2. The importance of distinguishing between ATL (a teaching union - the Association of Teachers and Lecturers) and ATL (attitude-to-learning).

3. Which trains between Reading and Oxford I'm likely to be able to get a seat on.

4. The true meaning of being busy, and the necessity of a sabbath.

5. That the Biblical doctrine of the inherent sinfulness of the human heart is true - simply watch a group of 11-16s live in utter selfishness for a few days, and there can be little doubt that it is only grace which stops humans carrying out even more horrific atrocities than some already do.

Saturday, October 07, 2006

My sinful self my only shame, my glory all the cross

"I take, O cross, thy shadow for my abiding place;
I ask no other sunshine than the sunshine of His face;
Content to let the world go by to know no gain or loss,
My sinful self my only shame, my glory all the cross."
The final verse of a hymn by a Christian woman at the very end of her life, as she looked ahead to eternity with the Lord. It seems to me that they encapsulate the very heart of what it is to be trusting in Christ. It speaks of the highest experience that a Christian can have, when we can truly say that our only shame is our sin, that all we want is to see the face of the Lord Jesus, and that our glory is in the cross alone. And it produces love for God, and results in living increasingly godly lives, where the things of this world truly mean little to us.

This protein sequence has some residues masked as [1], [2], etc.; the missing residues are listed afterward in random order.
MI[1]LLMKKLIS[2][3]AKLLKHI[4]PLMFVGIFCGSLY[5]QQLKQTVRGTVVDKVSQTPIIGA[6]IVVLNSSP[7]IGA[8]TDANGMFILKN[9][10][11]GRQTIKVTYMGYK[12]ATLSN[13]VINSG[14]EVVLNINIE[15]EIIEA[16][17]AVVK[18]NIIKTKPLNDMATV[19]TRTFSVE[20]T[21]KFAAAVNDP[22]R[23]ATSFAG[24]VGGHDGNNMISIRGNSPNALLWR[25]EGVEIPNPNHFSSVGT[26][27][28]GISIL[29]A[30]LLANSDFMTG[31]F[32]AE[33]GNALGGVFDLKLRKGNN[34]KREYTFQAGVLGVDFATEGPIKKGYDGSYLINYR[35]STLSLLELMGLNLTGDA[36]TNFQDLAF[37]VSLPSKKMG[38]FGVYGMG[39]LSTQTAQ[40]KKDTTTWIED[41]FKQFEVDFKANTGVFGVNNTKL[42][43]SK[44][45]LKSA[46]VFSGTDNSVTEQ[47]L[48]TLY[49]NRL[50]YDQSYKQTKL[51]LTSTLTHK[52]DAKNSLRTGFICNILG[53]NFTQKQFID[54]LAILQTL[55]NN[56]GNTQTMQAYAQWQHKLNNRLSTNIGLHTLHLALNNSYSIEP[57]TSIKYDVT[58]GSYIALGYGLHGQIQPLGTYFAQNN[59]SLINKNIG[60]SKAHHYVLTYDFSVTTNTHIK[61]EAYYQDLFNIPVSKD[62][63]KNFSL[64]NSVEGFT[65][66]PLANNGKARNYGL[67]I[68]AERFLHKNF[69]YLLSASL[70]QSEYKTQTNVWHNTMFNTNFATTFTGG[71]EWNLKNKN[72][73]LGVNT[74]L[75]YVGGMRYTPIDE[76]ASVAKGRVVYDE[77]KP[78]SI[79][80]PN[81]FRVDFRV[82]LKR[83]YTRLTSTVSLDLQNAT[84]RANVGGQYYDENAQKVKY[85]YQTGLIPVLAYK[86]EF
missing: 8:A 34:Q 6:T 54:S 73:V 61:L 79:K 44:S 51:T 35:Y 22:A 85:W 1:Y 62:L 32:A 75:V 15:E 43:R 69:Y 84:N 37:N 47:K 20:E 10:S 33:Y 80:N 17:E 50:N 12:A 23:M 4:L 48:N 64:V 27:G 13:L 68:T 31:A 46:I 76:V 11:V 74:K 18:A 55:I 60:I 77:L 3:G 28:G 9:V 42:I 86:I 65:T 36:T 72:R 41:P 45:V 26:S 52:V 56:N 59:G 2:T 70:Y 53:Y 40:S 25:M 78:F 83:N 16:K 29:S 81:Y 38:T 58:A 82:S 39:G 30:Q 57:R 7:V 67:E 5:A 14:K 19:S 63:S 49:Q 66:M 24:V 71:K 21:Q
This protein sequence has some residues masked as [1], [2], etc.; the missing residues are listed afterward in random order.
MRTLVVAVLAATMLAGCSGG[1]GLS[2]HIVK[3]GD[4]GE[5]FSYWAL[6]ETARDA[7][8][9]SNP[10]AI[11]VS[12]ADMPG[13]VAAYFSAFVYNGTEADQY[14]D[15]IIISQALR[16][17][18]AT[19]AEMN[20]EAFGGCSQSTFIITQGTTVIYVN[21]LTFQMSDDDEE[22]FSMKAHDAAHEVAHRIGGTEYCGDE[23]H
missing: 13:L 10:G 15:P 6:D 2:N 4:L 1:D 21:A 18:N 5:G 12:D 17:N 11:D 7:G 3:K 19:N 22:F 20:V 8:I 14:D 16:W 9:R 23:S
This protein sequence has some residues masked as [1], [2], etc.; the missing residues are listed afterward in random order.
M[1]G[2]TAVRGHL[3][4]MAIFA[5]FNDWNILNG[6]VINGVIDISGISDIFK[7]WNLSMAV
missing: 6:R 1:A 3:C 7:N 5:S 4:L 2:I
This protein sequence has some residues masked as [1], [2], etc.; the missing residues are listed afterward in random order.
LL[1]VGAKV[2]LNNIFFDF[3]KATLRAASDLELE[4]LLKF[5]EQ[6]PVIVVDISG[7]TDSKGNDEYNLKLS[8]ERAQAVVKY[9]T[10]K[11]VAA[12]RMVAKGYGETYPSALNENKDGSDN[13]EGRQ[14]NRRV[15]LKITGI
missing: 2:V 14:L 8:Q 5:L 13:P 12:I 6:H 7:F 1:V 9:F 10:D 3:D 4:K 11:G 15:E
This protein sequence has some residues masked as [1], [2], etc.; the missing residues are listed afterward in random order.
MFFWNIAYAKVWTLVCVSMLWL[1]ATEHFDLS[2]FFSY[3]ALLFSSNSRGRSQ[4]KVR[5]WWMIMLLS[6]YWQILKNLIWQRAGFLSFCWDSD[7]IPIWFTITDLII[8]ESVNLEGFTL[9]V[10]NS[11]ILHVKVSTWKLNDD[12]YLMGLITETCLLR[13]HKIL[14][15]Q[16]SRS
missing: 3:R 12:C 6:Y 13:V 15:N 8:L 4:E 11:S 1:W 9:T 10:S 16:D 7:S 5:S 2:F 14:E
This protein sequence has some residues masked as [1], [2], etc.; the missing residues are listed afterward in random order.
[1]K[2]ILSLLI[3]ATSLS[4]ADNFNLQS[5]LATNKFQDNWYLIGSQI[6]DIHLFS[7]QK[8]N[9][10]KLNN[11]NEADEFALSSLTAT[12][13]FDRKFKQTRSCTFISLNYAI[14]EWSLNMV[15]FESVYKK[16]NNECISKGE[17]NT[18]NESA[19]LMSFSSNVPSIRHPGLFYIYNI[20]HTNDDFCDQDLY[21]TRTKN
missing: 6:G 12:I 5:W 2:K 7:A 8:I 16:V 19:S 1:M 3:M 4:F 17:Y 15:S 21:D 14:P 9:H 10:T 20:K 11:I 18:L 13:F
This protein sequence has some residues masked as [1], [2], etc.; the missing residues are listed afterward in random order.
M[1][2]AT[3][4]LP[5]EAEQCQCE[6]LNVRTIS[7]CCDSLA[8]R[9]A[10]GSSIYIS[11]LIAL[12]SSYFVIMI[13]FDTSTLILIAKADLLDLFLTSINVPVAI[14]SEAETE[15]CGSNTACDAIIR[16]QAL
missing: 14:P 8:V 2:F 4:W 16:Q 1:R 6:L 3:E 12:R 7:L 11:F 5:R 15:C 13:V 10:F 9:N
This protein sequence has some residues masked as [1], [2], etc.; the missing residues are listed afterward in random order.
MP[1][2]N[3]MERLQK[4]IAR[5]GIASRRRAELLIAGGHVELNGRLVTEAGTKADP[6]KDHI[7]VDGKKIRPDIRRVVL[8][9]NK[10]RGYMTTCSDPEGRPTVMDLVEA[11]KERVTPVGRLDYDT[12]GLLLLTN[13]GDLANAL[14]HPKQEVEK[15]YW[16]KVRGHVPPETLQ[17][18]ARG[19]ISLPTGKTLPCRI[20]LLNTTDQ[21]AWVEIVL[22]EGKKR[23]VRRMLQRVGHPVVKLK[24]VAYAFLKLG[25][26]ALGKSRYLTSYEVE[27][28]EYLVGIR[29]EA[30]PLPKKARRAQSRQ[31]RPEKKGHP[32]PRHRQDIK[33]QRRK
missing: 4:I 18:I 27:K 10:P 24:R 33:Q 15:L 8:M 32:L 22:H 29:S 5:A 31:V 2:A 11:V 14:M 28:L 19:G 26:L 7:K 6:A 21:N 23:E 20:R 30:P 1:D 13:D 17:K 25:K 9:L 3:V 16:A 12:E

The question is: how can we have this experience more often, and more deeply? I guess there are many Biblical strategies that we can adopt, especially those which involve reading and meditating upon the Word.
But, given that God alone can produce this experience of Him, perhaps the best way of reaching such a knowledge of Himself is simply to ask Him. Having asked for God's Presence to go with the Israelites, he says "show me your glory" (Exodus 33:18), and God does. If we seek Him, we will find Him - we will see His goodness, and hate our sin, and appreciate the wonder of Calvary far more than if we rely on our own efforts. And we will be better enabled to live for God in fallen world, and effectively preach the gospel, so that others can be won for Christ.
How often do we pray "show me your glory"? However much, let us do so more.

Saturday, September 30, 2006

School, tragic childhoods, and evangelism

Recently, in school, one of the year 7 kids who I occasionally teach was misbehaving. He was abusive to me and another member of class, wouldn't leave the room when either of us told him to, wouldn't follow any instructions, verbally abused ther kids, and hit one of them. I was, understandably, not impressed. I gave him an after-school detention, and filled in an incident form reporting his behaviour.
After the lesson, I went to see his normal maths teacher (if any teacher can be truly described as "normal"), and she told me something which explained his behaviour (if not vindicating it). There are huge problems ast home, such that he has been in and out of care homes for the last three years, and that day he was going back into a new care home. He's 11.